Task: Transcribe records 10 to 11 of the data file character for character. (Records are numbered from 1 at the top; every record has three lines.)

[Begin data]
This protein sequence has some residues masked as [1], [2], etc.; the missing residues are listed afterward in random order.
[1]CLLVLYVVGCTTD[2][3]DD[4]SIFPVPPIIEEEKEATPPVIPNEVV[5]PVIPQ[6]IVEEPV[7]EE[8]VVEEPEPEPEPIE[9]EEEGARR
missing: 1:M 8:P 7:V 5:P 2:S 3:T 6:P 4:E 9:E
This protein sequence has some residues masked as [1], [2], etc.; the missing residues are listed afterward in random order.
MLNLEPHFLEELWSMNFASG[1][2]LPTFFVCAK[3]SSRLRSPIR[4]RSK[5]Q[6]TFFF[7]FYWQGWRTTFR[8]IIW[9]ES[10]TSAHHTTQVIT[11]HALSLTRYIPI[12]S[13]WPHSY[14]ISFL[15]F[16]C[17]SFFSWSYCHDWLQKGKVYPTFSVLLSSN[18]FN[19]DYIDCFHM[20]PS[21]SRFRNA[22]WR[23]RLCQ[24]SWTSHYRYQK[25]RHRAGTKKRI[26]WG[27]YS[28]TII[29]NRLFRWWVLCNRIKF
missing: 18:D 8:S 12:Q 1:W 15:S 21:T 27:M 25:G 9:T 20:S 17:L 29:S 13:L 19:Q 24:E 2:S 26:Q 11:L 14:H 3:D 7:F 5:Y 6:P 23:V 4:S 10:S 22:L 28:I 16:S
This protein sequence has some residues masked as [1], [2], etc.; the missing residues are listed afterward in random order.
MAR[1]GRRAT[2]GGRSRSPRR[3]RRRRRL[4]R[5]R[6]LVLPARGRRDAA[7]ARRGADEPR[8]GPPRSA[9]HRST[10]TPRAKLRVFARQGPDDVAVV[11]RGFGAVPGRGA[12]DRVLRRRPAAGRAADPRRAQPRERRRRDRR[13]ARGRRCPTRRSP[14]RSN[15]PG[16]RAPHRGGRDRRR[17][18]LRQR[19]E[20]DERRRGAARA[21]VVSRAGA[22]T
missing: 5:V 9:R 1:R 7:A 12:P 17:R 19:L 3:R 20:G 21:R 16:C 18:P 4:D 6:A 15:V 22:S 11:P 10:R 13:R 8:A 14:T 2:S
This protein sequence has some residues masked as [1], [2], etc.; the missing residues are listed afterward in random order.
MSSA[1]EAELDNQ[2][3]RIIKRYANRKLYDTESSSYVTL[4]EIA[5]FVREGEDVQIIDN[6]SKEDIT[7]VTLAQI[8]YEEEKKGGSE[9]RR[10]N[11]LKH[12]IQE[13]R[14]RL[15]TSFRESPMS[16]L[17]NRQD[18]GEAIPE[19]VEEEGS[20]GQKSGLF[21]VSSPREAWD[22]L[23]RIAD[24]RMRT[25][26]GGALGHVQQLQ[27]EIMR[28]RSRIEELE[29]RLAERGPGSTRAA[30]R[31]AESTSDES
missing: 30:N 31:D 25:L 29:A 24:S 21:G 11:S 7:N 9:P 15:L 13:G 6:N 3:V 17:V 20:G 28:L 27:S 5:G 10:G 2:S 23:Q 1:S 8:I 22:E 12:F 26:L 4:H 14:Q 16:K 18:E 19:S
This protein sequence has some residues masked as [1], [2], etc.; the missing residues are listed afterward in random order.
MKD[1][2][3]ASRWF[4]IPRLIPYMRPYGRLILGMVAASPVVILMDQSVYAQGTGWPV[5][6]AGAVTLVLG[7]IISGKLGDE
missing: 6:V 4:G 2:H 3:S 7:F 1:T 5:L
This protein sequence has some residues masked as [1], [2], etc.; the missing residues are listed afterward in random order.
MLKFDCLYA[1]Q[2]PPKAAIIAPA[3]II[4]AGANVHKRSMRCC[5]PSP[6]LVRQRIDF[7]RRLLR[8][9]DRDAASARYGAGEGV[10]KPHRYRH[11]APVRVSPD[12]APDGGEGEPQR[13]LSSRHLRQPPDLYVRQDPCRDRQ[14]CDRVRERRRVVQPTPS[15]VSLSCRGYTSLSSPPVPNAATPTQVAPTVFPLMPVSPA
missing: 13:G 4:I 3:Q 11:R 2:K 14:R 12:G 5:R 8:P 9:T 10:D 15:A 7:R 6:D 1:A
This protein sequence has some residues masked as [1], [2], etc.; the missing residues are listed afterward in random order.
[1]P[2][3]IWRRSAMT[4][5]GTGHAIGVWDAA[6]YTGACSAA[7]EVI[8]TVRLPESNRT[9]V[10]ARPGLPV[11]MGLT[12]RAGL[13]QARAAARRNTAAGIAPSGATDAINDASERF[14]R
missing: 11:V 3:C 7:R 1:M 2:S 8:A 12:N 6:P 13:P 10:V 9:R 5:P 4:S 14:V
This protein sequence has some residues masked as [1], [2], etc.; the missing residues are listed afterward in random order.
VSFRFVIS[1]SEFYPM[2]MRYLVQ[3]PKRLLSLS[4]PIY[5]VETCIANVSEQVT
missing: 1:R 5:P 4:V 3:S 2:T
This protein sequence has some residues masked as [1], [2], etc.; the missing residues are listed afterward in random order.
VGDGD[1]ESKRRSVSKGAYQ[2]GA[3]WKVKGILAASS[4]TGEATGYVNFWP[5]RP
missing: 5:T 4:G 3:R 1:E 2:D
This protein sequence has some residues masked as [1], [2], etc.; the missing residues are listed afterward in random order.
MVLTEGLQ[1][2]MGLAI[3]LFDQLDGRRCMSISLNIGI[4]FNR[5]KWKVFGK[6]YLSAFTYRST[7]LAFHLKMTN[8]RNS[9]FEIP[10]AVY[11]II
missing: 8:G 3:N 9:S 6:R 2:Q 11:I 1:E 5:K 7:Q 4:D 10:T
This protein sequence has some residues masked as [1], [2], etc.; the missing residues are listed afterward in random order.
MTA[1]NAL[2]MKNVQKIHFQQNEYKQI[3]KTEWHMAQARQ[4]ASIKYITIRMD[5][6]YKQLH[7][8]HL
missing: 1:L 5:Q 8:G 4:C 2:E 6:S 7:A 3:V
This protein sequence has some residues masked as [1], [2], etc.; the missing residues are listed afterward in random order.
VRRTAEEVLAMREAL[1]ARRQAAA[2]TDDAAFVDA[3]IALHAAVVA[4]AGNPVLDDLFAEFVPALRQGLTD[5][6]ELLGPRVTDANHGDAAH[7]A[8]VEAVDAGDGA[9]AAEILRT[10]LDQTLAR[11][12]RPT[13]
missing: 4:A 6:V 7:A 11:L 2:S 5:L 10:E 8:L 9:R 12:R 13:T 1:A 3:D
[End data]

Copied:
This protein sequence has some residues masked as [1], [2], etc.; the missing residues are listed afterward in random order.
MVLTEGLQ[1][2]MGLAI[3]LFDQLDGRRCMSISLNIGI[4]FNR[5]KWKVFGK[6]YLSAFTYRST[7]LAFHLKMTN[8]RNS[9]FEIP[10]AVY[11]II
missing: 8:G 3:N 9:S 6:R 2:Q 11:I 1:E 5:K 7:Q 4:D 10:T
This protein sequence has some residues masked as [1], [2], etc.; the missing residues are listed afterward in random order.
MTA[1]NAL[2]MKNVQKIHFQQNEYKQI[3]KTEWHMAQARQ[4]ASIKYITIRMD[5][6]YKQLH[7][8]HL
missing: 1:L 5:Q 8:G 4:C 2:E 6:S 7:A 3:V